With enrollment numbers rising and limited space on campus, something has to give. Geisert Hall cafeteria is just one location on campus that has struggled with higher popularity.
Luckily for the Geisert cafeteria staff, by the 2011-2012 school year they will be working in a completely renovated and expanded cafeteria.
Vice President for Business Affairs Gary Anna said the renovated cafeteria will create additional seating, a better service area, improved kitchen facilities and more room for food preparation.
Mary Smith, manager of Geisert cafeteria, said she would like to see the cafeteria remodeled. By expanding the whole kitchen, employees would be given more room to move and work as well as create more space to provide more food options, she said.
“It’s really jammed down here,” Smith said. “We serve 10 entrees here, which is more than Williams, but we have a smaller space to work with.”
Director of Food Services Ron Gibson said he agrees with Smith and thinks remodeling Geisert is a necessary step. He said the cafeteria currently does not provide enough freezer and pantry space to efficiently serve students.
“The storage space is small, and we have to make orders everyday because the freezers are not able to hold as much as we need,” he said. “It has outgrown itself. This is a good problem to have, it would be worse if we had too much space, but now we have to solve it.”
In the Comprehensive Report on Residential Living, committee members proposed renovation plans for the cafeteria. The report states “This renovation benefits all students living on campus, because cafeteria crowding would be addressed, the renovation would provide a better atmosphere for both current and incoming students.”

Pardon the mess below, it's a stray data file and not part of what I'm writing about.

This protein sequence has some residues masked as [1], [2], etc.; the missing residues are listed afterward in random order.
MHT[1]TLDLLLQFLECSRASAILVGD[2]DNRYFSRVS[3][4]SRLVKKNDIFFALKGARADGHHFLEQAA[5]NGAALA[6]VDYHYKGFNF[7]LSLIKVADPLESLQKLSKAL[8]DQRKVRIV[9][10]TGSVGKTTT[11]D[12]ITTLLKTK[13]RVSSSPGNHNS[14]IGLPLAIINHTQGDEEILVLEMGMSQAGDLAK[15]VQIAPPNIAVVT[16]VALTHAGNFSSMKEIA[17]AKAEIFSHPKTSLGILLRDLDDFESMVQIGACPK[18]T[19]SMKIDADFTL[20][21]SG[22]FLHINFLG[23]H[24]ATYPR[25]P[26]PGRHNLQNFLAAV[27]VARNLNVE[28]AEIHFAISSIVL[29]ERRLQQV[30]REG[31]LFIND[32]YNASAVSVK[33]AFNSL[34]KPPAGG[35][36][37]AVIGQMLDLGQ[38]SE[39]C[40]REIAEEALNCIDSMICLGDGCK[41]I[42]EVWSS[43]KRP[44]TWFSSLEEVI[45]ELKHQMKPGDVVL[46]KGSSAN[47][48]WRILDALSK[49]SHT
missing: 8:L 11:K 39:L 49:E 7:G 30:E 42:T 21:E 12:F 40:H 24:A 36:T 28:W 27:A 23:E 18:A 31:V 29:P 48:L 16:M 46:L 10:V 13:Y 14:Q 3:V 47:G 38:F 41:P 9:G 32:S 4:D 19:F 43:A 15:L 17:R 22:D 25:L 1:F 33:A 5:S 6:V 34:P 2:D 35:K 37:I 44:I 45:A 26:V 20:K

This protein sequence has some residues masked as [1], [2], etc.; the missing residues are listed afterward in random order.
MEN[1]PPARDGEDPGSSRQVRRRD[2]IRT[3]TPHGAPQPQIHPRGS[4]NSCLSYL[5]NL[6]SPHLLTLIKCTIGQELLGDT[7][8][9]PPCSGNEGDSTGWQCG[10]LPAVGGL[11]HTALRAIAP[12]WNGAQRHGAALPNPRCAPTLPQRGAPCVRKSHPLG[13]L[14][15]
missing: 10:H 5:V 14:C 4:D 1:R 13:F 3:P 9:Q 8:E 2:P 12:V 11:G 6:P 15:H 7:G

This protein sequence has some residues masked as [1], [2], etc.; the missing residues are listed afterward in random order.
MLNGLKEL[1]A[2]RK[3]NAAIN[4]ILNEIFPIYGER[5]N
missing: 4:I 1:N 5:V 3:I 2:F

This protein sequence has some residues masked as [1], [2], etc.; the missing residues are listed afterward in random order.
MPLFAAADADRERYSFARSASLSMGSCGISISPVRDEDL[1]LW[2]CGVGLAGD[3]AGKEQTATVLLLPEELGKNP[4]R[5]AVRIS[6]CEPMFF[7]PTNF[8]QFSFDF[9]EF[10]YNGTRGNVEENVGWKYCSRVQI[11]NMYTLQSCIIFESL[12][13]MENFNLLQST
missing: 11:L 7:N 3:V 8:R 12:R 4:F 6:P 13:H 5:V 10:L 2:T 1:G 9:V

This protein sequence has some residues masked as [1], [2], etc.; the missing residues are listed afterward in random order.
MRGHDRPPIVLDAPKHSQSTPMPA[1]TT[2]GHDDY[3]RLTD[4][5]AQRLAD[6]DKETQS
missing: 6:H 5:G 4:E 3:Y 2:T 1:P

Gibson said it isn’t the first time this issue has been addressed. Several years ago, he had consulted with an architect and even drew out plans for a renovation but nothing has become of it since.
Because of the small size of the cafeteria and how heavily used the facility is, any renovations made would have to be increments, only closing off sections of the cafeteria at a time, said Gibson.
Anna said work will begin next semester, leaving the majority of the construction to be completed over winter break.
“Students will not see a change in the fall,” he said. “But it will be fully operational by the start of the 2011-12 school year.”
These plans to renovate the cafeteria will cost in the neighborhood of $750,000 or $1 million, Anna said.